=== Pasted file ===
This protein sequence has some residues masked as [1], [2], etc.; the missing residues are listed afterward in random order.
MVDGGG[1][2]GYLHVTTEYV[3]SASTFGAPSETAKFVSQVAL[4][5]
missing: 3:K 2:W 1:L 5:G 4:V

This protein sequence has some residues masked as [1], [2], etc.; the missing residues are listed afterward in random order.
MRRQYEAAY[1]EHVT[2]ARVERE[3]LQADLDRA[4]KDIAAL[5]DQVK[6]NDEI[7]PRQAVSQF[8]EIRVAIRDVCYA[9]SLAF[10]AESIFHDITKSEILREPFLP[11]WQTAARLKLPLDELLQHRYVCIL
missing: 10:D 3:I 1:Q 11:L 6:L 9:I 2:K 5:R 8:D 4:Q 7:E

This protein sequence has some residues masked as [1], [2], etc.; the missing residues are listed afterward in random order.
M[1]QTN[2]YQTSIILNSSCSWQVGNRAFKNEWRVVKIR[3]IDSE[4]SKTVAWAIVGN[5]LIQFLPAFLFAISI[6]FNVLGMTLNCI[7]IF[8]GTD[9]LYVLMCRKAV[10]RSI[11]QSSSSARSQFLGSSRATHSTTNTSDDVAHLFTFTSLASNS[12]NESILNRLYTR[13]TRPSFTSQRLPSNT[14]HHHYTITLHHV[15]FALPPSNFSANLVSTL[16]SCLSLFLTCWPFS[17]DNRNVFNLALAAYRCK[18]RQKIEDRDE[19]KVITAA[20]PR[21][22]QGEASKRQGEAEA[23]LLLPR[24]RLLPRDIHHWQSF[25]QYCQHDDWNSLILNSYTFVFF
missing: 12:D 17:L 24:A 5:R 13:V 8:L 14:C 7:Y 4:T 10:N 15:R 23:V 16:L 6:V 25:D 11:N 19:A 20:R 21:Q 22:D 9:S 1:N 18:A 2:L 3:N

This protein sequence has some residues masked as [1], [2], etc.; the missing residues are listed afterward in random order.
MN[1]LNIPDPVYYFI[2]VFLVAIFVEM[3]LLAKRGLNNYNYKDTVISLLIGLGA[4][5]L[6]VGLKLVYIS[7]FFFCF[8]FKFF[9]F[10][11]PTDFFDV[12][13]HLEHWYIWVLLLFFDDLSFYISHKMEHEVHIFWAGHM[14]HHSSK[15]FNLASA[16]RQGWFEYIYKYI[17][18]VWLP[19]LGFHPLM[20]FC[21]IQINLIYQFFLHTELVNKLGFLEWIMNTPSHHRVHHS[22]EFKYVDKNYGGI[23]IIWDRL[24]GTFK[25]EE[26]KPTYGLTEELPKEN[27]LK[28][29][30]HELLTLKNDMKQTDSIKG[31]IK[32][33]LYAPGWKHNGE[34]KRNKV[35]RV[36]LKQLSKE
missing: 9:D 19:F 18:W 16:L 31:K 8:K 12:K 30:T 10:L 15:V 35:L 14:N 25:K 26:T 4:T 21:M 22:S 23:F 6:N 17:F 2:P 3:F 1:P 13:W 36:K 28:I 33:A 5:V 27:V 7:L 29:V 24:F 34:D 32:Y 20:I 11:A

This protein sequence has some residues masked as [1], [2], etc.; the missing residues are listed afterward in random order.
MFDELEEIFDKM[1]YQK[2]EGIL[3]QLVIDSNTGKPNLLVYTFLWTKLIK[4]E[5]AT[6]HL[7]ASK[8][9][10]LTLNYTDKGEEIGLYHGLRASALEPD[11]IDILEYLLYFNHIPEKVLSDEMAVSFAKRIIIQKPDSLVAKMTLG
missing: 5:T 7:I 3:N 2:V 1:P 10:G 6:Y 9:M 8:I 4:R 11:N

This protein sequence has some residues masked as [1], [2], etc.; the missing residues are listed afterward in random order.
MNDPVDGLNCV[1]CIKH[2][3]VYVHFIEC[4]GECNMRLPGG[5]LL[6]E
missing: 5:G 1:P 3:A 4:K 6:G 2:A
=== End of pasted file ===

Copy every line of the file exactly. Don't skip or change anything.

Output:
This protein sequence has some residues masked as [1], [2], etc.; the missing residues are listed afterward in random order.
MVDGGG[1][2]GYLHVTTEYV[3]SASTFGAPSETAKFVSQVAL[4][5]
missing: 3:K 2:W 1:L 5:G 4:V

This protein sequence has some residues masked as [1], [2], etc.; the missing residues are listed afterward in random order.
MRRQYEAAY[1]EHVT[2]ARVERE[3]LQADLDRA[4]KDIAAL[5]DQVK[6]NDEI[7]PRQAVSQF[8]EIRVAIRDVCYA[9]SLAF[10]AESIFHDITKSEILREPFLP[11]WQTAARLKLPLDELLQHRYVCIL
missing: 10:D 3:I 1:Q 11:L 6:L 9:I 2:K 5:R 8:D 4:Q 7:E

This protein sequence has some residues masked as [1], [2], etc.; the missing residues are listed afterward in random order.
M[1]QTN[2]YQTSIILNSSCSWQVGNRAFKNEWRVVKIR[3]IDSE[4]SKTVAWAIVGN[5]LIQFLPAFLFAISI[6]FNVLGMTLNCI[7]IF[8]GTD[9]LYVLMCRKAV[10]RSI[11]QSSSSARSQFLGSSRATHSTTNTSDDVAHLFTFTSLASNS[12]NESILNRLYTR[13]TRPSFTSQRLPSNT[14]HHHYTITLHHV[15]FALPPSNFSANLVSTL[16]SCLSLFLTCWPFS[17]DNRNVFNLALAAYRCK[18]RQKIEDRDE[19]KVITAA[20]PR[21][22]QGEASKRQGEAEA[23]LLLPR[24]RLLPRDIHHWQSF[25]QYCQHDDWNSLILNSYTFVFF
missing: 12:D 17:L 24:A 5:R 13:V 8:L 14:C 7:Y 4:T 10:N 15:R 23:V 16:L 6:V 25:D 11:N 19:A 20:R 21:Q 22:D 9:S 1:N 18:A 2:L 3:N

This protein sequence has some residues masked as [1], [2], etc.; the missing residues are listed afterward in random order.
MN[1]LNIPDPVYYFI[2]VFLVAIFVEM[3]LLAKRGLNNYNYKDTVISLLIGLGA[4][5]L[6]VGLKLVYIS[7]FFFCF[8]FKFF[9]F[10][11]PTDFFDV[12][13]HLEHWYIWVLLLFFDDLSFYISHKMEHEVHIFWAGHM[14]HHSSK[15]FNLASA[16]RQGWFEYIYKYI[17][18]VWLP[19]LGFHPLM[20]FC[21]IQINLIYQFFLHTELVNKLGFLEWIMNTPSHHRVHHS[22]EFKYVDKNYGGI[23]IIWDRL[24]GTFK[25]EE[26]KPTYGLTEELPKEN[27]LK[28][29][30]HELLTLKNDMKQTDSIKG[31]IK[32][33]LYAPGWKHNGE[34]KRNKV[35]RV[36]LKQLSKE
missing: 9:D 19:F 18:W 16:L 31:K 8:K 12:K 30:T 10:L 15:V 35:L 14:N 25:K 26:T 4:T 21:M 22:S 23:F 6:N 17:F 2:P 3:F 1:P 13:W 36:K 28:I 33:A 5:V 27:V 7:L 29:V 24:F 34:D 32:Y 20:I 11:A

This protein sequence has some residues masked as [1], [2], etc.; the missing residues are listed afterward in random order.
MFDELEEIFDKM[1]YQK[2]EGIL[3]QLVIDSNTGKPNLLVYTFLWTKLIK[4]E[5]AT[6]HL[7]ASK[8][9][10]LTLNYTDKGEEIGLYHGLRASALEPD[11]IDILEYLLYFNHIPEKVLSDEMAVSFAKRIIIQKPDSLVAKMTLG
missing: 5:T 7:I 3:N 2:V 1:P 10:G 6:Y 9:M 8:I 4:R 11:N

This protein sequence has some residues masked as [1], [2], etc.; the missing residues are listed afterward in random order.
MNDPVDGLNCV[1]CIKH[2][3]VYVHFIEC[4]GECNMRLPGG[5]LL[6]E
missing: 5:G 1:P 3:A 4:K 6:G 2:A